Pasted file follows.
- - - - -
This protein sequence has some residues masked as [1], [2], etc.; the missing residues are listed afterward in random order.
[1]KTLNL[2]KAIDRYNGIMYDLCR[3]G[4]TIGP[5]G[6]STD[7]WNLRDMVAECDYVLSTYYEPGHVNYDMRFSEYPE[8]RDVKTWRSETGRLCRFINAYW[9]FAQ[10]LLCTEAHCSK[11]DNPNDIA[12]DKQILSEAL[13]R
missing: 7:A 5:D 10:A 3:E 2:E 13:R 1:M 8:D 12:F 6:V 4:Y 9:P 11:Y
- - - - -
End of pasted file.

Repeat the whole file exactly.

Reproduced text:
This protein sequence has some residues masked as [1], [2], etc.; the missing residues are listed afterward in random order.
[1]KTLNL[2]KAIDRYNGIMYDLCR[3]G[4]TIGP[5]G[6]STD[7]WNLRDMVAECDYVLSTYYEPGHVNYDMRFSEYPE[8]RDVKTWRSETGRLCRFINAYW[9]FAQ[10]LLCTEAHCSK[11]DNPNDIA[12]DKQILSEAL[13]R
missing: 7:A 5:D 10:A 3:E 2:E 13:R 1:M 8:D 12:F 6:V 4:Y 9:P 11:Y